Sentencing guidelines are rules for deciding the appropriate sentence for anyone who has been convicted of a crime in federal court, depending on the nature of the crime and the offender’s criminal background. In simple terms, it is the collection of rules and standards that a trial court judge uses to determine the appropriate punishment for a criminal who has been found guilty. The United States Sentencing Commission establishes sentencing guidelines. The sentencing guidelines aid judges during the difficult decision-making process. The main goal of sentencing guidelines is to ensure that sentences are consistent in federal courts across the United States.
The Federal Sentencing Guidelines implemented in 1987 are non-binding laws that provide a standard sentencing framework for offenders convicted in the United States federal court system. The U.S. Supreme Court has held that the Guidelines are not mandatory, meaning federal judges must consider them but are not bound to follow them. Nevertheless, most judges generally sentence within the Guidelines.
When a judge determines to depart from the Guidelines based on his or her discretion, the judge must state the reasoning for the departure. When a Court of Appeals considers a sentence imposed in accordance with the Guidelines , it will assume the sentence is fair absent strong evidence otherwise.
The Guidelines primarily consider two factors when determining sentences:
- the conduct that is linked to the offense
- the criminal history of of the defendant
Each of these factors results in numbers that are used on an X and Y axis in the sentencing table, that yields a sentencing range. The table is divided into zones.
A, B, C, and D are the 4 sentencing zones. Zone A sentence ranges from 0–6 months. Sentences in Zone B are higher than those in Zone A, but with a maximum sentence of no more than 15 months. Zone C has higher sentence ranges than Zone B, with a maximum punishment of 18 months or less. Zone D is made up of sentencing ranges that are higher than Zone C.
A prisoner in Zone A is eligible for Federal Probation and does not have to serve any time in jail. Suppose the relevant guideline range is in Zone B of the Sentencing Table, and the court imposes a condition requiring intermittent confinement, community confinement, or home detention. In that case, probation is also permitted, but at least one month of the sentence must be served in jail. Zone C prisoners are eligible for a split sentence. On the other hand, Zone C defendants must complete at least half of their sentence in prison.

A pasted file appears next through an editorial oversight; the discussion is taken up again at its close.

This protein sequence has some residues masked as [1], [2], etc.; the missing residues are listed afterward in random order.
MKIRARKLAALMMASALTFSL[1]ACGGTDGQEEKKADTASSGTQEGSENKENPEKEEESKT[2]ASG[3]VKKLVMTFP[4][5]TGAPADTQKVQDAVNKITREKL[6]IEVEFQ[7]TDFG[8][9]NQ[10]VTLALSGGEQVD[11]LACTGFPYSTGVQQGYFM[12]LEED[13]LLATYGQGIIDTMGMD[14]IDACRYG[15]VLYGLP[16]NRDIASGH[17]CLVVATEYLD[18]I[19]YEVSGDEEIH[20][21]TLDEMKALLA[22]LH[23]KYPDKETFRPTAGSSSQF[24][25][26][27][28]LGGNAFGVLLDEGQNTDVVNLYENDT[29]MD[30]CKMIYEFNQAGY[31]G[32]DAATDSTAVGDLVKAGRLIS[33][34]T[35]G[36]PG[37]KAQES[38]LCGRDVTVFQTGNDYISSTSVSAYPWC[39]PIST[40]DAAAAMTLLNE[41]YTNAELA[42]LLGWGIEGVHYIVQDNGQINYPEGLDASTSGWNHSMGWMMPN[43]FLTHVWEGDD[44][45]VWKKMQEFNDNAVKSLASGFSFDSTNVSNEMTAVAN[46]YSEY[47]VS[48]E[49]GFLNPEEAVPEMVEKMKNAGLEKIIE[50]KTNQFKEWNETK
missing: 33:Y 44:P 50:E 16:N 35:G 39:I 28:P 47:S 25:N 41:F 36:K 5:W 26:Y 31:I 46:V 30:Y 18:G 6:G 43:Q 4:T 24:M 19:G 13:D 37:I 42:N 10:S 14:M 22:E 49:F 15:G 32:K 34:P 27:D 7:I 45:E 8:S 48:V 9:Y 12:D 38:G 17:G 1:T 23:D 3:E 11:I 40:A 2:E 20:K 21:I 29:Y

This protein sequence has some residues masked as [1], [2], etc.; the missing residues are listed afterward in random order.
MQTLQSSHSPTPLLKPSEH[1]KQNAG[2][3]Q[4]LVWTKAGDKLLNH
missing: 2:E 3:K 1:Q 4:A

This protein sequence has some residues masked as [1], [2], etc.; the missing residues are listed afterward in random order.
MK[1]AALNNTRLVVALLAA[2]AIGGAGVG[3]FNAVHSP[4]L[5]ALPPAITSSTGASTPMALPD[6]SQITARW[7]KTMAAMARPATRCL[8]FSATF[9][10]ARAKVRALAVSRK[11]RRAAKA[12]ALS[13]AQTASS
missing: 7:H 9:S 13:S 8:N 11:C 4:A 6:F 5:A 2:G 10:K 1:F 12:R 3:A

The United States of America (US) recommended in 2010 the extension of Zones B and C. This was done in appreciation of the fact that many prisoners are sentenced to 12 months and one day to achieve the benefit of good time under US federal law.
Departures are permitted in situations when an individual assists authorities in the investigation or prosecution of another person who has committed a crime. In some of these cases, the Sentencing Reform Act also reduces the applicable statutory mandatory minimum.
Death or Injury:
If a victim dies or suffers serious physical injury due to the crime, the court has the authority to extend the penalty beyond the prescribed guideline range. The severity of the injury can usually determine the size of the increase. A significant departure can be necessary when the victim experiences a severe, permanent disability as a result of a deliberately inflicted injury. A less significant departure would be suggested if the accident is less severe or if the defendant did not intentionally cause the damage.
Abduction or unlawful confinement:
The court might increase the sentence beyond the permitted guideline range if an individual was abducted, taken hostage, or unlawfully restrained to facilitate the commission of the offense or the escape from the scene of the crime.
Property damage or loss:
If the violation caused property damage or loss that was not factored into the guidelines, the court might impose a higher sentence than the permitted guideline range. The extent of the increase can normally be determined by the degree to which the harm was intended or intentionally risked and the degree to which the property harm is more serious than any harm caused by the conduct relevant to the conviction crime.
Have you found yourself in need of a criminal defense attorney who’s well-versed in understanding how to navigate the courts and come to the most favorable outcome for you? Get in touch with our Concord criminal law team today for answers to questions and help navigating a situation that can often feel overwhelming.